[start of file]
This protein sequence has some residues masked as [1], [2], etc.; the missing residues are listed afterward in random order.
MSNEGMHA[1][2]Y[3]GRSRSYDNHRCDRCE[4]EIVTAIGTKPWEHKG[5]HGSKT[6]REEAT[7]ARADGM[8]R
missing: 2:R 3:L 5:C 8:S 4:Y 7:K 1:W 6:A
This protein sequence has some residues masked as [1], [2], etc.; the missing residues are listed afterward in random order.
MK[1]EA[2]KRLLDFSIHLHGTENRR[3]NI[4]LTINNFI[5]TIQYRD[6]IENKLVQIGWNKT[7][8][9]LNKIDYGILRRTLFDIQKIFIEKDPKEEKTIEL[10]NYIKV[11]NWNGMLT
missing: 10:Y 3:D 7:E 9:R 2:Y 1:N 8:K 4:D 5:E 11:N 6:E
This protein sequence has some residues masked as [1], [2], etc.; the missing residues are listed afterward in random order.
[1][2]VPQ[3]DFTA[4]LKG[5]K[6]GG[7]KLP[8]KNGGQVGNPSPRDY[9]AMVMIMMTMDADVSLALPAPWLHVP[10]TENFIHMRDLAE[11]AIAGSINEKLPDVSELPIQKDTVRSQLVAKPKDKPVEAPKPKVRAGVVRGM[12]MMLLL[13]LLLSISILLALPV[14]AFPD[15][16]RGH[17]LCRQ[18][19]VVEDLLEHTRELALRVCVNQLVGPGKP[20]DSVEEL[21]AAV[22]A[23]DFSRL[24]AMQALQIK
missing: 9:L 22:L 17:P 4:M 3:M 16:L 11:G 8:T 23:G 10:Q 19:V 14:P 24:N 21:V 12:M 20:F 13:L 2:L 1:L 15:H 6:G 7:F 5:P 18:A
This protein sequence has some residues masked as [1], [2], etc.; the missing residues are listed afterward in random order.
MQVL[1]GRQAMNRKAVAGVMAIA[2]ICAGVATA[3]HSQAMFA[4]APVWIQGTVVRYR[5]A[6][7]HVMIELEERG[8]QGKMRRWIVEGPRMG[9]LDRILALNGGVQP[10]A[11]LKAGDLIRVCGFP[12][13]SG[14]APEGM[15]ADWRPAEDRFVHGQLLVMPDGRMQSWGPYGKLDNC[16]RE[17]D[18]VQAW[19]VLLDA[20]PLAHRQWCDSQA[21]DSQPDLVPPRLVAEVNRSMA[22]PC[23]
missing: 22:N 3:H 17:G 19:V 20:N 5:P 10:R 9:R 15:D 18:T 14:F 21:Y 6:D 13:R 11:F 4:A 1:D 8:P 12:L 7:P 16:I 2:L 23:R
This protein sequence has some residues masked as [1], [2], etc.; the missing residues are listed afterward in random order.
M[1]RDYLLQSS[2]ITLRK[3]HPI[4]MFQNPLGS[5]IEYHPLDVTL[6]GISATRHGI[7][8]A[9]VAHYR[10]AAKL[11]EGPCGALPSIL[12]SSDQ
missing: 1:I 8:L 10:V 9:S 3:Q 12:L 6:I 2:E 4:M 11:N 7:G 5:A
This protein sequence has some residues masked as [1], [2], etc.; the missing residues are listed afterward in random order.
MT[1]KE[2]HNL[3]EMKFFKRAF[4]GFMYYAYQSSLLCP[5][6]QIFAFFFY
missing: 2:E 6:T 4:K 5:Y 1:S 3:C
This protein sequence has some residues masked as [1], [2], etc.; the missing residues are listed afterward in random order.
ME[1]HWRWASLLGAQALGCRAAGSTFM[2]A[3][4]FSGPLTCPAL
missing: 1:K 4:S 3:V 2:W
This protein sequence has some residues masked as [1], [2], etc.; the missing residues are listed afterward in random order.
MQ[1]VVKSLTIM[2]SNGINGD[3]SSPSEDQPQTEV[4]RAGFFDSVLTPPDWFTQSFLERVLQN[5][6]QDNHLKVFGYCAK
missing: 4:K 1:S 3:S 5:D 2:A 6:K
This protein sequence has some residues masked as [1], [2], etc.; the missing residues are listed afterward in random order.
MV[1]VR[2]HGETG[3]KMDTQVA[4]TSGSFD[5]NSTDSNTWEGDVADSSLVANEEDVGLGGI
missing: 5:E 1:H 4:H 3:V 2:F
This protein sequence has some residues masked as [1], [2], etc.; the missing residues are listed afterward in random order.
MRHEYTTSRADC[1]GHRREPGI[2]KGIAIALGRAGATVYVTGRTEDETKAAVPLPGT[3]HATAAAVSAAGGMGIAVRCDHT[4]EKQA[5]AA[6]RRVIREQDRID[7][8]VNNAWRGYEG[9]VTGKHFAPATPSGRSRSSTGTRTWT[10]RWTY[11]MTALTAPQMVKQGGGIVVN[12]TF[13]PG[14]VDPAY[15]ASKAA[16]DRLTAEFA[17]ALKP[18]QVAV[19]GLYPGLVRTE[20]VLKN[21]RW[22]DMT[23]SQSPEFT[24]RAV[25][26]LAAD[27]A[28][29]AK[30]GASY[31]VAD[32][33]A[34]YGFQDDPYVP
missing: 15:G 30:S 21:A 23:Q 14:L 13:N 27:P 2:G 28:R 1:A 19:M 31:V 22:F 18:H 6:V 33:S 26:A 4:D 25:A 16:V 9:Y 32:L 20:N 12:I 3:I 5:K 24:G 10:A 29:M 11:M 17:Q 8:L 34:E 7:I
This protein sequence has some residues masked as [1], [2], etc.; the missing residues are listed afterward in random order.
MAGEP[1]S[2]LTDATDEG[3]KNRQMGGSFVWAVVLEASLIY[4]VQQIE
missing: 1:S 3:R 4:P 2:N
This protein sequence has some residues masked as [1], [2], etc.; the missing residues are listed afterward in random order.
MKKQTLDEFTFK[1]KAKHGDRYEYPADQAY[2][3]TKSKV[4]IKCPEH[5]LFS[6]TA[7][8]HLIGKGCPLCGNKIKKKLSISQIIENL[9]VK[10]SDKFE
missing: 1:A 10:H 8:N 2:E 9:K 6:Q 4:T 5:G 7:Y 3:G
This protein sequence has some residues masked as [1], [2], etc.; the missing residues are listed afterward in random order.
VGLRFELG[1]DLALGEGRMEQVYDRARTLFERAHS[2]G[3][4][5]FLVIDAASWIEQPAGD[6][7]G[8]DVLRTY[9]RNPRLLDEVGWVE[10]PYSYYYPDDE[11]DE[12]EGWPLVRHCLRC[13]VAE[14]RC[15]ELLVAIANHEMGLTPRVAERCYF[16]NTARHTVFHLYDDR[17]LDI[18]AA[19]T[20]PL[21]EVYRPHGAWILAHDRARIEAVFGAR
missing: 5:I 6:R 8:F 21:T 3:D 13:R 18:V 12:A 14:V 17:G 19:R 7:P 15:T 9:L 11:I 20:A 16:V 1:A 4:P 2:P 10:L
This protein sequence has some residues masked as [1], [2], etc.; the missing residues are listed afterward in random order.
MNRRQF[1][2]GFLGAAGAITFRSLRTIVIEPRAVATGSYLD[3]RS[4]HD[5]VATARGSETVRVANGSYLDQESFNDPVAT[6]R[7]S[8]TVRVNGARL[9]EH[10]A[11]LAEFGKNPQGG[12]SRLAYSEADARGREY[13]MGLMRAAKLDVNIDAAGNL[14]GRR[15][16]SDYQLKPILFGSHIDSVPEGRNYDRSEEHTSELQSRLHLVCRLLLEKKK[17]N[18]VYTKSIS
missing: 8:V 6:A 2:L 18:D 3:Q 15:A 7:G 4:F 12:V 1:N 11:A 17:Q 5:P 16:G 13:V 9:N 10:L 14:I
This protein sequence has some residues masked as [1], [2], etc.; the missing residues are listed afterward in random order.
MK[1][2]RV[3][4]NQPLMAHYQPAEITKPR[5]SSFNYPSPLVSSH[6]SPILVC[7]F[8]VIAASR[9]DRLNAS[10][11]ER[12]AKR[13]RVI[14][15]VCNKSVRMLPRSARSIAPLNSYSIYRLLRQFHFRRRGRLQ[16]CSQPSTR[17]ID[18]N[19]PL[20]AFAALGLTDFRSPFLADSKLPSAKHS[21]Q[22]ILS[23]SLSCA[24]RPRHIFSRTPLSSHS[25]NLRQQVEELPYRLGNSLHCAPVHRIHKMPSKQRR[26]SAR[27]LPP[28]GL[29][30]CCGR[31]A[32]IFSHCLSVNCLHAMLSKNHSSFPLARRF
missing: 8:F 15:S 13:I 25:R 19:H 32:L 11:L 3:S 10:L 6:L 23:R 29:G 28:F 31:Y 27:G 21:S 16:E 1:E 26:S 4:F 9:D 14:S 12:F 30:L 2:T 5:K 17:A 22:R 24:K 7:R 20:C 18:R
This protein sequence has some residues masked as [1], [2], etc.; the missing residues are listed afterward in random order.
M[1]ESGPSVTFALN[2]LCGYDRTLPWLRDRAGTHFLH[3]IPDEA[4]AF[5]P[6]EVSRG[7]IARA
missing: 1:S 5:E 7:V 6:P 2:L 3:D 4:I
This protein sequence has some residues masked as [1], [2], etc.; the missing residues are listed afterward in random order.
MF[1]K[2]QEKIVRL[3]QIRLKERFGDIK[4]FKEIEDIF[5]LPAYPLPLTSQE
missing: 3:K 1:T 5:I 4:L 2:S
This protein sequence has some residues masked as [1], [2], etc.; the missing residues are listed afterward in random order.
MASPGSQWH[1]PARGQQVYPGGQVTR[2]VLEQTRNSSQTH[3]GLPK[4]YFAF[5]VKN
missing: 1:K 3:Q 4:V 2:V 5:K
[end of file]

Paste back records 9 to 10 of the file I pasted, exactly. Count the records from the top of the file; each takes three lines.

This protein sequence has some residues masked as [1], [2], etc.; the missing residues are listed afterward in random order.
MV[1]VR[2]HGETG[3]KMDTQVA[4]TSGSFD[5]NSTDSNTWEGDVADSSLVANEEDVGLGGI
missing: 5:E 1:H 4:H 3:V 2:F
This protein sequence has some residues masked as [1], [2], etc.; the missing residues are listed afterward in random order.
MRHEYTTSRADC[1]GHRREPGI[2]KGIAIALGRAGATVYVTGRTEDETKAAVPLPGT[3]HATAAAVSAAGGMGIAVRCDHT[4]EKQA[5]AA[6]RRVIREQDRID[7][8]VNNAWRGYEG[9]VTGKHFAPATPSGRSRSSTGTRTWT[10]RWTY[11]MTALTAPQMVKQGGGIVVN[12]TF[13]PG[14]VDPAY[15]ASKAA[16]DRLTAEFA[17]ALKP[18]QVAV[19]GLYPGLVRTE[20]VLKN[21]RW[22]DMT[23]SQSPEFT[24]RAV[25][26]LAAD[27]A[28][29]AK[30]GASY[31]VAD[32][33]A[34]YGFQDDPYVP
missing: 15:G 30:S 21:A 23:Q 14:L 13:N 27:P 2:G 28:R 1:A 19:M 31:V 22:F 18:H 6:V 33:S 26:A 4:D 25:A 16:V 9:Y 32:L 20:N 12:I 3:I 5:K 24:G 10:A 29:M 11:M 17:Q 8:L 34:E 7:I